Out of 90 candidates, these men stand out in the run-up to the December elections in Libya. The polls are shrouded in controversy for framing electoral laws that allow war criminals to run for the top post.
Libya’s High National Elections Commission (HNEC) recently announced that the candidacy registration process for December 24 elections had been closed. The commission is expected to release the preliminary list of candidates within two days.
However, four weeks ahead of long-waited elections, Libya has been stuck in debates around the elections' reliability, security, and fairness.
The UN’s Special Envoy for Libya, Jan Kubis, also abandoned the ship yesterday with his resignation being made public.
An overwhelming majority of Libyans have expressed their reluctance to vote in an election that neither has a mutually agreed legal basis nor an electoral law. Many Libyans hold the Head of the Tobruk-based House of Representatives, Aguila Saleh, responsible for using his influence to tamper with election laws so war criminals and warlords could contest the elections.
The so-called election laws lack parliamentary approval and are widely seen as an aberration.
Foreign powers like France and Egypt are adding complications to the process by ignoring the issues raised by Libyans with regards to war criminals contesting the polls.
Here are some of the influential as well as notorious figures eying the Libyan presidency.
Born in 1943, Haftar rose to prominence after taking part in the 1969 military coup led by Muammar Gaddafi that toppled Libya's King Idris. Haftar became Gaddafi's top military officer in the following period.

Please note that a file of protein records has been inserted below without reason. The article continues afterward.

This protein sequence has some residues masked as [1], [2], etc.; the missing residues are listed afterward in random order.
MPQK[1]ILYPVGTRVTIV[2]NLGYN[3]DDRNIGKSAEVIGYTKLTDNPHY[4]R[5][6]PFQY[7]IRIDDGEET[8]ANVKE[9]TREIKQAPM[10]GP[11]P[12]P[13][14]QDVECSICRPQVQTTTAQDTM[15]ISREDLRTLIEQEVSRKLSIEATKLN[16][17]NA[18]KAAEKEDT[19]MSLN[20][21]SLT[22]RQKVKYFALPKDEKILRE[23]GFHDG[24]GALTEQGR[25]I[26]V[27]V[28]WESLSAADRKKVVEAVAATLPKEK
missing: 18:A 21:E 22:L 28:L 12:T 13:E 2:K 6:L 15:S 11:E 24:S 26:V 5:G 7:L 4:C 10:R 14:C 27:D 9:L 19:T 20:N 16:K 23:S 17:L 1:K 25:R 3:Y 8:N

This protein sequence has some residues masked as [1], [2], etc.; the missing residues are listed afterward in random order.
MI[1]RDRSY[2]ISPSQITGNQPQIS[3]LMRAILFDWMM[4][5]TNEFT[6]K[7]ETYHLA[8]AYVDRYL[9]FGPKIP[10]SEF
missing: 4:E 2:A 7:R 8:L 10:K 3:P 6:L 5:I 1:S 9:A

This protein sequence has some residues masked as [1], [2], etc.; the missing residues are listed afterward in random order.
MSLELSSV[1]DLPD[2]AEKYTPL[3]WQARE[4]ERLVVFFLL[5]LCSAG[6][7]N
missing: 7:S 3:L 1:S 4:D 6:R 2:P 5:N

Gaddafi tasked him with invading Chad in the 1980s, where he was captured in 1987 along with hundreds of his Libyan soldiers. Gaddafi was quick to disown him and his troops, denying he had ever sent any soldiers to the region.
Haftar was released, thanks to US intervention, and Washington offered him political asylum in Virginia. He spent the next 20 years there, living close to the CIA headquarters.
In order to support the anti-Gaddafi revolt in 2011, Haftar returned to Libya and contributed to the end of the infamous Libyan dictator.
In recent years, he has embarked in a war against the UN-backed governments and processes in Libya. His so-called Libyan National Army (LNA), which consists of several infamous mercenary groups, is facing grave accusations of war crimes.
In light of the agreements made during the Libyan Political Dialogue Forum (LPDF), dual citizens are not allowed to run for Libya’s presidency. But that agreement was violated when Aguila Saleh, who is known for toadying to Haftar, influenced the election laws and opened the way for the warlord to run for president.